Competition – The candidate’s ability to assess themselves and other team members in a comparative manner.
Includer – The candidate’s ability/willingness to include/accept others.
Restorative – The candidate’s ability to quickly and appropriately find solutions to problems.
Positivity – The candidate’s ability to have a good outlook, even in bleak situations.
Activator – These are usually impatient individuals who work on turning ideas into action.
Connectedness – These individuals believe that events are connected someway, somehow, with very little chance for coincidence.
Belief – These persons usually stick to a set of core values which provide the general framework for their day to day living.
Discipline – These persons enjoy routine.
Maximiser – These persons focus on the strengths of individuals and find ways to stimulate those strengths to aid in the creation of overall success.
Self-Assurance – These individuals possess a level of confidence and self-belief about their ability to manage their lives.
Woo – These candidates enjoy meeting new people and connecting with them.
Competition – Competitive individuals measure their performance by comparing their progress with that of others.
Significance – While these individuals are independent they value being acknowledged for their work.
Responsibility – These candidates take ownership of whatever tasks they say they would do.
Learner – These candidates have a drive to continually learn and are constantly seeking outlets for self-improvement.
Deliberative – These individuals anticipate future problems in their decision-making process, taking good care to ensure their choices reflect these considerations.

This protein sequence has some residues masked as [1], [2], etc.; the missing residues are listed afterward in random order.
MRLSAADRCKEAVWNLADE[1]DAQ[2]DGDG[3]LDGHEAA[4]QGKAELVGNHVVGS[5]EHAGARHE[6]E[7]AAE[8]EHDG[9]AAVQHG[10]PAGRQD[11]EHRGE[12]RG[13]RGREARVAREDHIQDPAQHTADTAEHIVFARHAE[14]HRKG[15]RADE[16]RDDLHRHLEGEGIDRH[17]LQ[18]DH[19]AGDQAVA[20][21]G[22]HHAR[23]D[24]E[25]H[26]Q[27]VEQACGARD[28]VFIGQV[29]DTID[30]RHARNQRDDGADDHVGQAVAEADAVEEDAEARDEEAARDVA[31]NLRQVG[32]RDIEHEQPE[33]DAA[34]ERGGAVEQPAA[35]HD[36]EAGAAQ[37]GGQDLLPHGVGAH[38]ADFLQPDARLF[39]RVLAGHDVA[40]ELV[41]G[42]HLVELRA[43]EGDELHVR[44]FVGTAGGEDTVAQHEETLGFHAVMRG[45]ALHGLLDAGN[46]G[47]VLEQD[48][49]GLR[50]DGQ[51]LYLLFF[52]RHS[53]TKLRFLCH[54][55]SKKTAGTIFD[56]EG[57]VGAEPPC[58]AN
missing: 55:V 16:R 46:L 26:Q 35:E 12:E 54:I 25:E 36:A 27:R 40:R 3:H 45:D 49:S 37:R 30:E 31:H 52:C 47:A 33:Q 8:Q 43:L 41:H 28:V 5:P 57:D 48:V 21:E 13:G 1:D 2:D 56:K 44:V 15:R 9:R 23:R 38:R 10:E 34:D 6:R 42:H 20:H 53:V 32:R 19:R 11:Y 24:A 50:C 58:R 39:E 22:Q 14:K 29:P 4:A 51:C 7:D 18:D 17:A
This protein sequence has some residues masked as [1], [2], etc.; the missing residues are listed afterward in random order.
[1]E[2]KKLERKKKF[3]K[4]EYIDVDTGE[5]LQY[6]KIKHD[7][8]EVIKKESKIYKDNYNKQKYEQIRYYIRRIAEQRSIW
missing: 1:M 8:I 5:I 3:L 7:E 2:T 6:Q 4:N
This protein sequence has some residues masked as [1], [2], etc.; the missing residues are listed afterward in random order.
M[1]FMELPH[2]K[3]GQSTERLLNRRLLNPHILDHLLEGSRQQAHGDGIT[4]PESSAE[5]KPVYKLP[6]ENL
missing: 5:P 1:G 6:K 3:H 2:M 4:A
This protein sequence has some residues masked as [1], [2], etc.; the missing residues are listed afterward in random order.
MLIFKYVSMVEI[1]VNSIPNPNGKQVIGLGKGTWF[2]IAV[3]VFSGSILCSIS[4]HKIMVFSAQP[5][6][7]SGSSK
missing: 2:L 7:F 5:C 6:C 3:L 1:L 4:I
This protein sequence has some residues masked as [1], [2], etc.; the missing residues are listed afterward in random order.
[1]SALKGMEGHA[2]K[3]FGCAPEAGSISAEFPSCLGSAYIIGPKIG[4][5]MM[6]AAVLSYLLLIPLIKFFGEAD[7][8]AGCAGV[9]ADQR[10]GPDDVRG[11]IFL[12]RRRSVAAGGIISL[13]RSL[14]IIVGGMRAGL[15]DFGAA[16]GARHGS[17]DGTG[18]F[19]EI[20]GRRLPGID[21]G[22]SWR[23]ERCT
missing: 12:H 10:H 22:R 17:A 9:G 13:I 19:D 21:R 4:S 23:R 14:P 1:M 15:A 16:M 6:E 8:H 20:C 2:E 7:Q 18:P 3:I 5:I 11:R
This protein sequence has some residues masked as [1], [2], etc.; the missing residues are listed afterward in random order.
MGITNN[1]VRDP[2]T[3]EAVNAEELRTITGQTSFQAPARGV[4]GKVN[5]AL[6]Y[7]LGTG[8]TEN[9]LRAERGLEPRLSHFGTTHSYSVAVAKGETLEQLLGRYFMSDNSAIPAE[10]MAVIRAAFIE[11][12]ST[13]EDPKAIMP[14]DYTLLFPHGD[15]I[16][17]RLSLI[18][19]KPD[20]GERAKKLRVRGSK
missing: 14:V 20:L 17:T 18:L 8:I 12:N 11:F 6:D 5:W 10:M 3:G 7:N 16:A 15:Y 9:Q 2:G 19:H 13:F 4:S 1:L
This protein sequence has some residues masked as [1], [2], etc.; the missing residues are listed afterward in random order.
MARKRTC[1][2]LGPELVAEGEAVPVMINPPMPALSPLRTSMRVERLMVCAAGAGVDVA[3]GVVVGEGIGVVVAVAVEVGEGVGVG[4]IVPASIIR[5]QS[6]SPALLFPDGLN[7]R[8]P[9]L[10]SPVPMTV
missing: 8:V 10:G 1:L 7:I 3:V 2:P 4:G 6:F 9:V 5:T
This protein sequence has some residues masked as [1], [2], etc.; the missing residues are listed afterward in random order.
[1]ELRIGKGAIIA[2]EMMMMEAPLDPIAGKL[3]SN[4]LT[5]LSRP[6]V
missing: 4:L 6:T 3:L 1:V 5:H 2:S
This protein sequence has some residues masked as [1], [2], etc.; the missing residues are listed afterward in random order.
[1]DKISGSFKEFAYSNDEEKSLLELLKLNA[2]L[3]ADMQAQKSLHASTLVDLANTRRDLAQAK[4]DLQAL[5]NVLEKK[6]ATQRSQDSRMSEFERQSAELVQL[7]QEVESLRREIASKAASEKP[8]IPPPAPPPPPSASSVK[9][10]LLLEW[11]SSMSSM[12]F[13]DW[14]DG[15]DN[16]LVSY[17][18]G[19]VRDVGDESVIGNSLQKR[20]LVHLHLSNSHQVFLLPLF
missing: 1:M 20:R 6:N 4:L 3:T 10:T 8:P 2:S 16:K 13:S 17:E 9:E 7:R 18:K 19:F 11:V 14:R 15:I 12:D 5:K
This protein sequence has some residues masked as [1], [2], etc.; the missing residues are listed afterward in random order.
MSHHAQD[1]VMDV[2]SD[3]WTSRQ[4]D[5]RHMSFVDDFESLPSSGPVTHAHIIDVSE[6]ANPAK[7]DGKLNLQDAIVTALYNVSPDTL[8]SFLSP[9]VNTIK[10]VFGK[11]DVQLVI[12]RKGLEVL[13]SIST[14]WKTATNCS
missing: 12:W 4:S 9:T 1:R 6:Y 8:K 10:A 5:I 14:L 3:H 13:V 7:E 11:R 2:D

Consistency – These individuals generally set clear rules and stick to them to ensure that they approach and treat all persons as equal as possible.
Command – These are the individuals that take charge of a situation and make decisions to steer the situation.
How to Pass the Gallup’s CliftonStrengths Personality Test?
Personality tests can be tricky because there aren’t really any study guides that can help you to “pass” them. These assessments are just a means of checking if your personality traits align with the prospective employer’s vision as well as the job role. It’s either you have the traits, or you don’t. The Gallup personality test is no different in that regard, but it doesn’t mean you shouldn’t still prepare.
Practising helps candidates to get familiar with the test material and exam format. By doing things such as practice papers and tackling Gallup test questions, candidates become comfortable, and the exam itself is almost a breeze, as the candidate can now work faster and respond to questions more accurately. While you won’t necessarily get past questions and answers to prepare yourself, just knowing what the questions may be like allows you to have that extra bit of confidence in answering the questions on the big day.
You now have a fairly good idea of what to expect going forward. The rest is pretty simple; Stick to the preparation plan you have outlined and maintain your cool when you get to the assessment centre. Answer the questions as honestly as possible and the job is either for you, or it isn’t. Either way, ensure you do your best.